Prepping the Truck
By Robert Eversole
Welcome to the start of a new series for horse owners considering a new trailer or upgrading one. To use all your hard-learned savvy on the trail requires getting yourself and your horse to the trail. To make that happen, we adventure seekers depend on trucks, trailers, and all the equipment that makes them work together.
My 12’ EBY bumper pull is fantastic, but I want to be able to haul a few more animals and their assorted gear, as well as enjoy a more comfortable stay at the trailhead, so a bigger rig is in order. For the next few months I’ll be sharing my trials and tribulations with you as I move from a small bumper pull to a larger gooseneck that I’ll be converting into a do-it-yourself living quarters.
For this segment, we’ll be discussing the changes I made to my truck to more safely haul a bigger trailer.
Sally, my 2008 Ford one-ton diesel short bed, is a big girl. Not as big as I’d like, the short bed kills the truck’s functionality but was a necessary evil at the time I bought her. I had thought that a one-ton truck wouldn’t need any modifications other than a gooseneck hitch. I was wrong.
Air it Up
After years of pulling a bumper mounted trailer I’d noticed that with heavy loads not only would the steering feel “light”, the headlights would tend to illuminate the trees and not the road ahead. Neither of these were particularly comforting sensations, especially when hauling several horses as well as feed and supplies for an extended camping trip. I thought the solution was a bigger truck to haul the bigger load. Again, I was wrong.
Squat was my problem, and it was much less expensive to fix a saggy rear end than to purchase a new vehicle. Sally, you’re going to be around for a little longer!
After a lot of research, I went with a load support system from Air Lift and I wish that I had invested in the system years ago. My system included the air bags and an onboard air compressor with wireless remote control, so I can inflate and deflate the air springs with a touch of a button. This gives me the ability to adjust the height and ride of the suspension based on what I’m hauling or carrying. Whether I’m hauling a fully loaded trailer or making a light run to the recycling center I can set the ride to what’s both comfortable for me and safe for the load.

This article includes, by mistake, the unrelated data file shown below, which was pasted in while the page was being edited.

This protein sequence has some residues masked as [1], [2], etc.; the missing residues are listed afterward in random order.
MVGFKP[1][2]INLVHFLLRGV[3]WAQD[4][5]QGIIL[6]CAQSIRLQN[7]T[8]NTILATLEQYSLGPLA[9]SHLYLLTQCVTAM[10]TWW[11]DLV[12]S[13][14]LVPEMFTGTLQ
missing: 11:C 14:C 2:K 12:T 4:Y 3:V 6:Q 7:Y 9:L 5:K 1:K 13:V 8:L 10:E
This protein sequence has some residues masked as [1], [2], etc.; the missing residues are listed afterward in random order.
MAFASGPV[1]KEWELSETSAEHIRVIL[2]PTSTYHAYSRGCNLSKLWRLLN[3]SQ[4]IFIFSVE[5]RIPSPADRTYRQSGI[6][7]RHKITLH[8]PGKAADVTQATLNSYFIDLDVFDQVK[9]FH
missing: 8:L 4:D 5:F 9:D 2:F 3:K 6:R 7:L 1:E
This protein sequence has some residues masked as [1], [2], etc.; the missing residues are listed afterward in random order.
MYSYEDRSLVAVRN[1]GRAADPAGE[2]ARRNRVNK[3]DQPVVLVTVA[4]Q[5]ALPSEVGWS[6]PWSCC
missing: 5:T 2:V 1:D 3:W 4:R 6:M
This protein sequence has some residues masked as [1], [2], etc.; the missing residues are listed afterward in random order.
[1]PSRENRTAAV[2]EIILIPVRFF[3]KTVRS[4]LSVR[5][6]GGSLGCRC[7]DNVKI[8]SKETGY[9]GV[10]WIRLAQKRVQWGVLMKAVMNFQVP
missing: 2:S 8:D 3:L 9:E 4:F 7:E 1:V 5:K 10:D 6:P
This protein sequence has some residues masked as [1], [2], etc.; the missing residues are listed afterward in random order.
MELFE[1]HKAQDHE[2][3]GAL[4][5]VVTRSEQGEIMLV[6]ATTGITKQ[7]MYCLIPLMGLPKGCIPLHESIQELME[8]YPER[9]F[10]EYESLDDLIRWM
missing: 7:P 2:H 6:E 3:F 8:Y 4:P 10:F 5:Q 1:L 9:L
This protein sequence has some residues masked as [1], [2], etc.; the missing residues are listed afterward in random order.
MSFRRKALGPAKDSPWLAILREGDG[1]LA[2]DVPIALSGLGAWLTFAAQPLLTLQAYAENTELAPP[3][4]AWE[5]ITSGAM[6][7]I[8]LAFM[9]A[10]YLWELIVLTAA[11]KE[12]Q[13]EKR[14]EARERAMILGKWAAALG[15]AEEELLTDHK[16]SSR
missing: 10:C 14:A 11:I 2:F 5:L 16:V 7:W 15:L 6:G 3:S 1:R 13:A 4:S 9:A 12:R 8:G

Not being much of a mechanic and reluctant to break my truck, I thought it best to have the system installed professionally by my local tire and repair shop, Tire-Rama. I was incorrect. While it’s great to watch other people work and avoid crawling under the truck, the install of the system was in fact straight forward. I think that even I could have done the job had I been so inclined. Even with my endless questions, Steve had the job done quickly and neatly within a couple of hours.
After upgrading to an Air Lift system I’m a convert. The adjustable air springs allow me to customize my suspension to my load making for a smoother, safer ride. There’s a reason why semi trucks use air springs. I’m glad I joined the club, and I’ll be riding on air far into the future!
Hitch it Up
When you’re towing major equipment such as a horse trailer you need the right setup to get the job done. With a gooseneck style trailer that means my old rear receiver hitch wasn’t going to work. I needed to mount a new hitch in the bed of my truck. But which hitch?
I use Sally for much more than moving horses. She hauls hay, water, and any of the myriad of items used on any farm. Sally’s a worker so any hitch that goes in the bed needs to be removable when we’re not towing the trailer. I’ve been very grateful to have the option to turn the ball over, or even take it out completely, when I need to use the whole of the truck bed.
I’ve seen removable balls that aren’t removable due to sticking, freezing, or rust, so being confident in my ability to remove said ball was an important consideration when choosing a gooseneck hitch. For me that meant going with PopUp Towing’s Flip-Over Ball hitch. The round shank of the ball rotates easily and, should it even try to seize up, can be manipulated with a wench. Some of the other manufacturers I considered have square shanks that seem to freeze up easier.
Again, not being much of a mechanic I opted to have the guys at PopUp do the install. In this case, I’m glad I did. It wasn’t necessarily a hard job (heck, you don’t even have to move the exhaust), but 10 years of my ownership had left a fair number of rusted bolts to break free. However, even with that slow down, the guys at PopUp had the hitch installed and me on my merry way in just a few hours.
There you go — the two most important changes I made to the truck to prepare it for hauling a larger trailer. Next month we’ll continue the adventure by considering the important features we should be looking for in a horse trailer.
For more information on this topic as well the largest and most accurate guide to horse trails and camps in the world visit www.TrailMeister.com.